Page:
Prosecution hurt Mubarak's feelings, says defence lawyer

Ahram Online, Tuesday 17 Jan 2012

The ousted president worked hard to make the country a better place and cared about the Egyptian people, says his lawyer who spoke about Mubarak’s achievements in the first day of the defence

Former Egyptian president Hosni Mubarak (Photo: AP)

Farid El-Deeb, lawyer for the Hosny Mubarak and his two sons, began his defence by directing an attack at the prosecution’s “inappropriate behaviour.”

In the first day of the defence's presentation of its case, El-Deeb criticised the prosecution for the manner in which they proceeded with the case against the ousted president, accusing them of being inappropriate and offensive to Mubarak and his family.

Mubarak and his sons Alaa and Gamal arrived earlier today on Tuesday at the Police Academy, serving as the courthouse, to attend another session of what Egyptian media refer to as the “trial of the century.” For the first time since the trial commenced last August Mubarak was sitting on a wheelchair rather than lying on a hospital bed.

The Mubaraks are being tried along with former interior minister Habib El-Adly and six of the former minister's assistants on charges of the killing of peaceful protesters during the 18-day uprising that ousted the president in early 2011. The former ruling family also face charges of corruption.

The lawyer began his defence by saying that the prosecution focused on Mubarak’s plans to transfer power to his younger son Gamal, which is not one of the crimes he is being tried for. El-Deeb also accused the prosecution of insulting Mubarak’s wife Suzanne Mubarak, even though she is not a defendant, which hurt the feelings of her husband and two sons, Alaa and Gamal.

El-Deeb continued his defence by saying that the ousted president had supported the efforts to realise the independence of the judiciary and that he had also issued Law 4 of 1968 which provided immunity for the prosecutor-general and the prosecution, as well as supporting the Supreme Council of the Judiciary giving it the authority it needs to implement its decisions.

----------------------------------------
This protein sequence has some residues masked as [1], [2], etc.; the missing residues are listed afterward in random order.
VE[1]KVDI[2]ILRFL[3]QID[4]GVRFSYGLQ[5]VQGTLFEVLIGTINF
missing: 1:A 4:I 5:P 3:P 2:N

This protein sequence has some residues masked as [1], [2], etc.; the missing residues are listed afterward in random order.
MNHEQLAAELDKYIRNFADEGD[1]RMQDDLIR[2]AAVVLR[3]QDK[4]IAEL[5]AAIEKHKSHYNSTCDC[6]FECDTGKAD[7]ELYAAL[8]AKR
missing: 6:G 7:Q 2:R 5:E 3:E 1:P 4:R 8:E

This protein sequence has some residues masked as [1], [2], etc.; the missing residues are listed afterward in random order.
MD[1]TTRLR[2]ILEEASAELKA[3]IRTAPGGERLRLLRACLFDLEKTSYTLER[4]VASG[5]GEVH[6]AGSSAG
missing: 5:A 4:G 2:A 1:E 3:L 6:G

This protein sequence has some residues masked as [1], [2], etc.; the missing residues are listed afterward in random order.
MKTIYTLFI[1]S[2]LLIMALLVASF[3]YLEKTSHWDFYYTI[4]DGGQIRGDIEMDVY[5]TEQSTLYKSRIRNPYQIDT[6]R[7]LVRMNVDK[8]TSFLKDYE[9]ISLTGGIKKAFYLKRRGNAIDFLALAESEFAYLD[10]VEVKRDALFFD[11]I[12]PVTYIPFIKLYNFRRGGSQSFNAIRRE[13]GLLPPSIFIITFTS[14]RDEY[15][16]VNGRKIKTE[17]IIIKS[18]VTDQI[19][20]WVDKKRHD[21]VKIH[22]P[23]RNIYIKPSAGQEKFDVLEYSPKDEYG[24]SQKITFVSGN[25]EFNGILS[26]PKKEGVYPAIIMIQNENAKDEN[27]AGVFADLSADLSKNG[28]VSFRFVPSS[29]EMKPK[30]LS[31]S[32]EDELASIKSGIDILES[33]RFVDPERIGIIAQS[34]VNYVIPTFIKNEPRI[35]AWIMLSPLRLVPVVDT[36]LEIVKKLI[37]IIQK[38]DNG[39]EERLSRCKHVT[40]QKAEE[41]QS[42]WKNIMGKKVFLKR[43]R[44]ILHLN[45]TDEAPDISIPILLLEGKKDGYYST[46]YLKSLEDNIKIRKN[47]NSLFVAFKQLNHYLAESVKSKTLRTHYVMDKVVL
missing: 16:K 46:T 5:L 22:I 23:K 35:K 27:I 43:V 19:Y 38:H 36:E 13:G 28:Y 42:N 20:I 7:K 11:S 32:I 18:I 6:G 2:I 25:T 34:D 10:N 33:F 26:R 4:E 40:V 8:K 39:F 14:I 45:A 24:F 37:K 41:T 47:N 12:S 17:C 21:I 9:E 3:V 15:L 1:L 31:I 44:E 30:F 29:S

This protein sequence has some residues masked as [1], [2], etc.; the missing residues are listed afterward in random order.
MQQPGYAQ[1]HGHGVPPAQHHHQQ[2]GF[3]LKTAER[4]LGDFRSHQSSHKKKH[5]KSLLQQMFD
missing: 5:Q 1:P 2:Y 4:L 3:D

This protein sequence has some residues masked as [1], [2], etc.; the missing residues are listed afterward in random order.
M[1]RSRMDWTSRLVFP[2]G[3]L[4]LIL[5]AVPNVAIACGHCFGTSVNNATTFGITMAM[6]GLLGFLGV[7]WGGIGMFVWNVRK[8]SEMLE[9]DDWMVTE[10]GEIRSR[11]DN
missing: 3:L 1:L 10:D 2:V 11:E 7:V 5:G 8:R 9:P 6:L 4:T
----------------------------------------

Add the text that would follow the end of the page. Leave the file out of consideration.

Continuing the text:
The lawyer also spoke to the court about Mubarak’s achievements, pointing out that the fallen leader worked hard to make Egypt better and was always concerned about the Egyptian people and their problems. Mubarak, El-Deeb stressed, was a fair man who is not bloodthirsty or despotic and nobody has the right to tarnish his honourable past.

El-Deeb also said that the prosecution has failed to provide sufficient evidence to condemn Mubarak. He also referred to previous statements by Mubarak’s former director of intelligence Omar Suleiman who had revealed that the ousted president never gave orders to shoot the protesters and only asked them to disperse the protests using sticks, water hoses and tear gas.

Mubarak, El-Deeb went on to stress, never planned to continue his 30-year rule or run for another term in office, stepping down willingly without being forced to do so by the army as many people believe.

During the session several arguments broke out between El-Deeb and the lawyers presenting the revolution’s martyrs. The Cairo Criminal Court terminated proceedings on Tuesday and the trial will resume on Wednesday.

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